1916: The Natural Monuments Ordinance (No. 278) was issued, overseeing the protection of flora and fauna.
1982: Law No. 4 on Principles of Environmental Management was adopted to serve as an umbrella act. Prior to this legislation, the rules concerning the environment were scattered in several regulations – namely, Articles 187, 188, 191, 202, 497, 500-503, and 548-549 of the Criminal Code.
1986: Government Regulation No. 29 was issued, providing guidelines on Environmental Impact Assessments (AMDAL).
1990: Law No. 5 was formulated to conserve living natural resources and its ecosystem.
2007: Law No. 30/2007 on Energy
This Law aims at significantly reducing the economy’s dependence on imported refined oil while boosting the use of other energy sources, including natural gas, biofuels and geothermal resources.
2009: The Management and Protection of the Environment Law was passed, granting autonomy to national and regional governments to oversee the protection of the environment.
2011: The Environmental Law and State Minister of the Environment (MOE) Regulation (No. 6) was signed, creating a public information system to publish information on environmental projects and risks of harm to the public.
2012: Government Regulation No. 27 was created to govern the transference of environmental licences from one party to another in the event of a change of ownership of a business.
2013: The Prevention and Eradication of Forest Destruction Law (Law No. 18) was instituted, establishing forest protecting measures in order to prevent and eradicate Forest Destruction. The legislation also aims at enforcing the following principles within the national territory: justice and legal certainty; forest sustainability; state responsibility; public participation; vicarious liability; priority and integrity and coordination.
2014: Government Regulation No. 101 was introduced to ensure all producers of “B3 Waste” or expired B3 materials acquire a licence from the Ministry of the Environment, Governor and/or Regent/Mayor according to their respective authorities. The legislation also states that “B3 Waste” producers must implement B3 management measures, including the reduction, storage, collection, transport, utilization, processing and hoarding of “B3 Waste.”
2014: Law No. 37 of the Republic of Indonesia No. 37 of 2014 concerning Soil and Water Conservation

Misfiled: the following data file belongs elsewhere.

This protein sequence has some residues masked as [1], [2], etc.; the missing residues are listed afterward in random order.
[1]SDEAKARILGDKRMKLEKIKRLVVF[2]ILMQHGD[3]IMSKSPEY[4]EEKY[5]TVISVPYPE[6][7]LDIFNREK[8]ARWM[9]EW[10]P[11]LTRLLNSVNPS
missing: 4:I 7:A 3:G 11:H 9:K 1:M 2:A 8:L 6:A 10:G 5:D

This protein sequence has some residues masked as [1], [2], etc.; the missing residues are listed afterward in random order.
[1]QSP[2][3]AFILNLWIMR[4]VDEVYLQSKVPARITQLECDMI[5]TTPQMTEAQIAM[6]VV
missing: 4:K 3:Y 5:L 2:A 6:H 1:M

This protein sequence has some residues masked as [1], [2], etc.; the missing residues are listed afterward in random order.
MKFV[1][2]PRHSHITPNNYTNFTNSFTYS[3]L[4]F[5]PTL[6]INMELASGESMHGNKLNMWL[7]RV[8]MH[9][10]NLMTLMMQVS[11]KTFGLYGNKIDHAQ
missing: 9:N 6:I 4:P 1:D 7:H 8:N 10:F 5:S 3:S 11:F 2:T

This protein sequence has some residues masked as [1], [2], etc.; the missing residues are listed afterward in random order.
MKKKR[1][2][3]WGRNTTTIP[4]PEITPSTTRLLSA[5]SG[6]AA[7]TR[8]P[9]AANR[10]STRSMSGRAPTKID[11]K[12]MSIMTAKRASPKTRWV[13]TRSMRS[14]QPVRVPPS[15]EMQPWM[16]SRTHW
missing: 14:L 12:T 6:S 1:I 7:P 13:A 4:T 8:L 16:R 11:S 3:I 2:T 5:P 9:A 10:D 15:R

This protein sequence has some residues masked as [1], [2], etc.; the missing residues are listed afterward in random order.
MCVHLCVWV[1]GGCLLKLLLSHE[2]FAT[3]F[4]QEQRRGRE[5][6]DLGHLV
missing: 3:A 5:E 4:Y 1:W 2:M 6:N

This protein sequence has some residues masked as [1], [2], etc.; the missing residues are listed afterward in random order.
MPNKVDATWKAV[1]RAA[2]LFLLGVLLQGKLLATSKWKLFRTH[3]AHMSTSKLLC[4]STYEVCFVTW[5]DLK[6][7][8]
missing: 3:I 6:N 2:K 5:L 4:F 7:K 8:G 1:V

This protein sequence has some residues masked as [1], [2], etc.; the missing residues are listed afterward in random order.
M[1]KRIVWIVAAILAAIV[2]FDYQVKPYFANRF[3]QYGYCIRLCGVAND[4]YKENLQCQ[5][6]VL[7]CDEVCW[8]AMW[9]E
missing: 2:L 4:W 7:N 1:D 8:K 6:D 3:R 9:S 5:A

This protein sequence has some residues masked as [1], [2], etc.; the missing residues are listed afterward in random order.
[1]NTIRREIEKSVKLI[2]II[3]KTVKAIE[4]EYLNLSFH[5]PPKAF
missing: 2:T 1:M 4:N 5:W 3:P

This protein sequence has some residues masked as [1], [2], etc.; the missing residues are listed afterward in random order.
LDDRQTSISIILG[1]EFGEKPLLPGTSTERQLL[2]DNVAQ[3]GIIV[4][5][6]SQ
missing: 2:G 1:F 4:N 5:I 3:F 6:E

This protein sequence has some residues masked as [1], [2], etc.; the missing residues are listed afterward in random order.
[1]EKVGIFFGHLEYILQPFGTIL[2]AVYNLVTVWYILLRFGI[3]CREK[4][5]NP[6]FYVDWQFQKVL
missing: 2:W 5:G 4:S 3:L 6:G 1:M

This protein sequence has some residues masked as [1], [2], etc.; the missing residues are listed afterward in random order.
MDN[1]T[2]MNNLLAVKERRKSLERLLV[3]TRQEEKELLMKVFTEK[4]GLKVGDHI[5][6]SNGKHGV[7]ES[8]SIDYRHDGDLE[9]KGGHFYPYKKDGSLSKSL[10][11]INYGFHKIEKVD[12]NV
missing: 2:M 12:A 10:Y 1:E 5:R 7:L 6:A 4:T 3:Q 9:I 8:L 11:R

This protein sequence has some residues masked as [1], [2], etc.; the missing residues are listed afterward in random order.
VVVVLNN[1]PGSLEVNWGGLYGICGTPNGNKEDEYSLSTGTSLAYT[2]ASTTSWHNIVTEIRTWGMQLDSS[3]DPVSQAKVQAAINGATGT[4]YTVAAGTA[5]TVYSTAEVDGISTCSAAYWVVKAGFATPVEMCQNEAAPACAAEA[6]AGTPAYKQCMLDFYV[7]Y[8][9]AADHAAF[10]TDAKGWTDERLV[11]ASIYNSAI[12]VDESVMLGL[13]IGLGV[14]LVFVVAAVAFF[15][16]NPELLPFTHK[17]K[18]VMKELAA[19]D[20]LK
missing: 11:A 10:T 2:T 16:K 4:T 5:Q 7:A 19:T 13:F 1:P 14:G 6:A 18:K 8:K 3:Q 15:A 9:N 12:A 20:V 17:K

The Law, consisting of 69 articles divided into seventeen Chapters, establishes the requirements for Soil and Water Conservation. Its implementation is based on the following principles: participation; cohesiveness; balance; justice; usefulness; local wisdom; and sustainability. The implementation of Soil and Water Conservation aims to: protect the soil surface from the erosion of falling rainwater, increase the soil infiltration capacity, and prevent the occurrence of surface erosion; guarantee land functions to support community life; optimizing the productivity of land to realize economic, social and environmental benefits in a balanced and sustainable manner; increase the carrying capacity of the watershed; increase the capacity to develop and empower community participation; and guarantee the utilization of soil and water conservation fairly and evenly for the benefit of the community. Its scope includes: Soil and Water Conservation planning; implementation of Soil and Water Conservation; and Development and supervision of Soil and Water Conservation.
2020: The Job Creation Law was enacted to outline a new set of regulations on the issuance of environmental permits.
Featured Case Studies: Transnational Environmental Crime, Human Security, and Biosecurity
- In 2019: The Indonesian government launched the ‘Indonesia Operation 30 Days at Sea’ programme, which ran from November to December. The aim of the campaign is to tackle environmental crimes which pollute Indonesian waters. According to the Director General of Law Enforcement at the Ministry of Environment and Forestry, the programme is the biggest coordinated effort against marine pollution. Operating under the captivating tagline ‘Stop Environmental Damage, Save our Ocean’, the Environment Ministry, the Ministry of Maritime Affairs and Investment, the Ministry of Marine Affairs and Fisheries, the Ministry of Finance, and the Ministry of Foreign Affairs have been invited to cover various activities such as monitoring activities at sea which have the potential to cause environmental damage; a series of campaigns on environmental preservation; and law enforcement against marine pollution crime. Select “hot spots” will be targeted during the campaign – namely, Batam Island, Belitung Island, North Jakarta, Tangerang, and West Java waters.
- Parliament is attempting to weaken the country’s independent anti-corruption agency, making it harder to investigate environmental crimes and convict perpetrators. Two major pieces of legislation have catalyzed social unrest in the country, as thousands of protesters have taken to the streets to protect their constitutional rights to a healthy environment. Up until now, investigators have been able to collect evidence against companies and corrupt politicians, but with the new legislative amendments, said investigations will be dependent on the police and public prosecutors. In essence, Indonesia’s amended criminal code would make it harder to prosecute companies that violate environmental laws. The 2019 fires have made the country one of the biggest carbon emitters that year. The new legislation threatens to accelerate environmental destruction, granting offenders impunity.
References and Further Reading
Ministry of Environment and Forestry: email@example.com